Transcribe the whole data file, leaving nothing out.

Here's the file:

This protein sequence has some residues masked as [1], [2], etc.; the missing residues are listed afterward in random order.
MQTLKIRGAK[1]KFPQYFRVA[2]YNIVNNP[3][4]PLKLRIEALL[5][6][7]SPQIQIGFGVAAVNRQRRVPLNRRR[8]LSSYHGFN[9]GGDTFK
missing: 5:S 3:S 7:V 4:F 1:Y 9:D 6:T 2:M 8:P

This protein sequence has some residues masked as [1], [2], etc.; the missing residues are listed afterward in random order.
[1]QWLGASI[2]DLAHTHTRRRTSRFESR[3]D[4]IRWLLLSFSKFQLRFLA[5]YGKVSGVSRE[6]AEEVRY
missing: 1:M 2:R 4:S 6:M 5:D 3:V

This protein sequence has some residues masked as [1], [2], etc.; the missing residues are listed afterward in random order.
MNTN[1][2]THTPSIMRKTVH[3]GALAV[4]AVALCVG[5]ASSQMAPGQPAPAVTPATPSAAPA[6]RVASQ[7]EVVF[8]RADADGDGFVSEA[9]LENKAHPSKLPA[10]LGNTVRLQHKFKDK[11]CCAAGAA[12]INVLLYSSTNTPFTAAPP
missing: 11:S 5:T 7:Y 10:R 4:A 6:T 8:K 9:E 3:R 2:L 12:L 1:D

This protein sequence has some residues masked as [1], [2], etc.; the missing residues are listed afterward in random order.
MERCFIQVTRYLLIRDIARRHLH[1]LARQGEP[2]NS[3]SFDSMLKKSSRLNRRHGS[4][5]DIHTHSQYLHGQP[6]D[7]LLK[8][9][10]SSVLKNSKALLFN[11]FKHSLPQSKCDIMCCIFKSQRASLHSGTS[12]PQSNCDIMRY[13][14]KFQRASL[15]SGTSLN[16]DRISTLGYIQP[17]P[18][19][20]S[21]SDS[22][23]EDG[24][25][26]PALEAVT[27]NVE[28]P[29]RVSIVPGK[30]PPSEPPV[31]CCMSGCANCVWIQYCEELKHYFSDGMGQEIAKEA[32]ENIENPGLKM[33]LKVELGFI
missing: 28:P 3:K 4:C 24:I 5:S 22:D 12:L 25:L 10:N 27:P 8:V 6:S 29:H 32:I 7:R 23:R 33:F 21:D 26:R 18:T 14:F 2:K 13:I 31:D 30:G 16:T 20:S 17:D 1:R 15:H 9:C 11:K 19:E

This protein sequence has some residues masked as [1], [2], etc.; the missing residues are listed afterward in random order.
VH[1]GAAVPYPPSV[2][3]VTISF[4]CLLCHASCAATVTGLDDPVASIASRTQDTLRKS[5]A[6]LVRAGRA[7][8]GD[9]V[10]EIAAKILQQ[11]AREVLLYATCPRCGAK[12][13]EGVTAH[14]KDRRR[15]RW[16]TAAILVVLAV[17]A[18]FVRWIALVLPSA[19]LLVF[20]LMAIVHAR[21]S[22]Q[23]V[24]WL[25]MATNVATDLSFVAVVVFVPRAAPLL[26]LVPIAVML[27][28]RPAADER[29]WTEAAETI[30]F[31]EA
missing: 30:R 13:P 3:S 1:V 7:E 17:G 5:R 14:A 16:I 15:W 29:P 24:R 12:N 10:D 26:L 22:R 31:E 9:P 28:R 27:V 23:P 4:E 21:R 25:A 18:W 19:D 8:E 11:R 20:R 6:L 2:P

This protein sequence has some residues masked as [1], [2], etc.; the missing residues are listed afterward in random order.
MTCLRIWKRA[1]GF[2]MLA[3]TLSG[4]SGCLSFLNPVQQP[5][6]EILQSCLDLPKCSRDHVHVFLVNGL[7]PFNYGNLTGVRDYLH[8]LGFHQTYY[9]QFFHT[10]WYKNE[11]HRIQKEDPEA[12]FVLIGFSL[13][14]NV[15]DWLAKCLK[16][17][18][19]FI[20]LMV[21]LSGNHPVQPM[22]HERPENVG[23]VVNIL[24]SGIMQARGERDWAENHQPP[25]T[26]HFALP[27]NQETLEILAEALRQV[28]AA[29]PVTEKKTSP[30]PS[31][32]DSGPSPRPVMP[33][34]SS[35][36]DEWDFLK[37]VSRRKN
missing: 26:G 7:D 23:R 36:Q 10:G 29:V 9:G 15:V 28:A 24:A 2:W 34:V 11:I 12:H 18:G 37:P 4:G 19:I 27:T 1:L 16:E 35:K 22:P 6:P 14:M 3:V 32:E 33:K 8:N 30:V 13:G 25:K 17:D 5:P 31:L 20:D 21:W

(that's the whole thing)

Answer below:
This protein sequence has some residues masked as [1], [2], etc.; the missing residues are listed afterward in random order.
MQTLKIRGAK[1]KFPQYFRVA[2]YNIVNNP[3][4]PLKLRIEALL[5][6][7]SPQIQIGFGVAAVNRQRRVPLNRRR[8]LSSYHGFN[9]GGDTFK
missing: 5:S 3:S 7:V 4:F 1:Y 9:D 6:T 2:M 8:P

This protein sequence has some residues masked as [1], [2], etc.; the missing residues are listed afterward in random order.
[1]QWLGASI[2]DLAHTHTRRRTSRFESR[3]D[4]IRWLLLSFSKFQLRFLA[5]YGKVSGVSRE[6]AEEVRY
missing: 1:M 2:R 4:S 6:M 5:D 3:V

This protein sequence has some residues masked as [1], [2], etc.; the missing residues are listed afterward in random order.
MNTN[1][2]THTPSIMRKTVH[3]GALAV[4]AVALCVG[5]ASSQMAPGQPAPAVTPATPSAAPA[6]RVASQ[7]EVVF[8]RADADGDGFVSEA[9]LENKAHPSKLPA[10]LGNTVRLQHKFKDK[11]CCAAGAA[12]INVLLYSSTNTPFTAAPP
missing: 11:S 5:T 7:Y 10:R 4:A 6:T 8:K 9:E 3:R 2:L 12:L 1:D

This protein sequence has some residues masked as [1], [2], etc.; the missing residues are listed afterward in random order.
MERCFIQVTRYLLIRDIARRHLH[1]LARQGEP[2]NS[3]SFDSMLKKSSRLNRRHGS[4][5]DIHTHSQYLHGQP[6]D[7]LLK[8][9][10]SSVLKNSKALLFN[11]FKHSLPQSKCDIMCCIFKSQRASLHSGTS[12]PQSNCDIMRY[13][14]KFQRASL[15]SGTSLN[16]DRISTLGYIQP[17]P[18][19][20]S[21]SDS[22][23]EDG[24][25][26]PALEAVT[27]NVE[28]P[29]RVSIVPGK[30]PPSEPPV[31]CCMSGCANCVWIQYCEELKHYFSDGMGQEIAKEA[32]ENIENPGLKM[33]LKVELGFI
missing: 28:P 3:K 4:C 24:I 5:S 22:D 12:L 25:L 10:N 27:P 8:V 6:S 29:H 32:I 7:R 23:R 33:F 21:D 26:R 18:T 14:F 2:K 13:I 31:D 30:G 16:T 20:S 17:D 1:R 15:H 9:C 11:K 19:E

This protein sequence has some residues masked as [1], [2], etc.; the missing residues are listed afterward in random order.
VH[1]GAAVPYPPSV[2][3]VTISF[4]CLLCHASCAATVTGLDDPVASIASRTQDTLRKS[5]A[6]LVRAGRA[7][8]GD[9]V[10]EIAAKILQQ[11]AREVLLYATCPRCGAK[12][13]EGVTAH[14]KDRRR[15]RW[16]TAAILVVLAV[17]A[18]FVRWIALVLPSA[19]LLVF[20]LMAIVHAR[21]S[22]Q[23]V[24]WL[25]MATNVATDLSFVAVVVFVPRAAPLL[26]LVPIAVML[27][28]RPAADER[29]WTEAAETI[30]F[31]EA
missing: 30:R 13:P 3:S 1:V 7:E 17:G 5:R 14:A 16:I 15:W 29:P 24:R 12:N 10:D 26:L 22:R 31:E 9:P 28:R 27:V 23:P 4:E 21:R 25:A 18:W 19:D 8:E 11:R 20:R 6:L 2:P

This protein sequence has some residues masked as [1], [2], etc.; the missing residues are listed afterward in random order.
MTCLRIWKRA[1]GF[2]MLA[3]TLSG[4]SGCLSFLNPVQQP[5][6]EILQSCLDLPKCSRDHVHVFLVNGL[7]PFNYGNLTGVRDYLH[8]LGFHQTYY[9]QFFHT[10]WYKNE[11]HRIQKEDPEA[12]FVLIGFSL[13][14]NV[15]DWLAKCLK[16][17][18][19]FI[20]LMV[21]LSGNHPVQPM[22]HERPENVG[23]VVNIL[24]SGIMQARGERDWAENHQPP[25]T[26]HFALP[27]NQETLEILAEALRQV[28]AA[29]PVTEKKTSP[30]PS[31][32]DSGPSPRPVMP[33][34]SS[35][36]DEWDFLK[37]VSRRKN
missing: 26:G 7:D 23:R 36:Q 10:G 29:V 9:G 15:V 28:A 24:A 2:W 34:V 11:I 12:H 18:G 37:P 4:G 19:I 27:T 1:L 16:E 35:K 22:P 6:P 14:M 3:V 32:E 33:K 8:N 30:V 13:G 25:K 17:D 5:P 31:L 20:D 21:W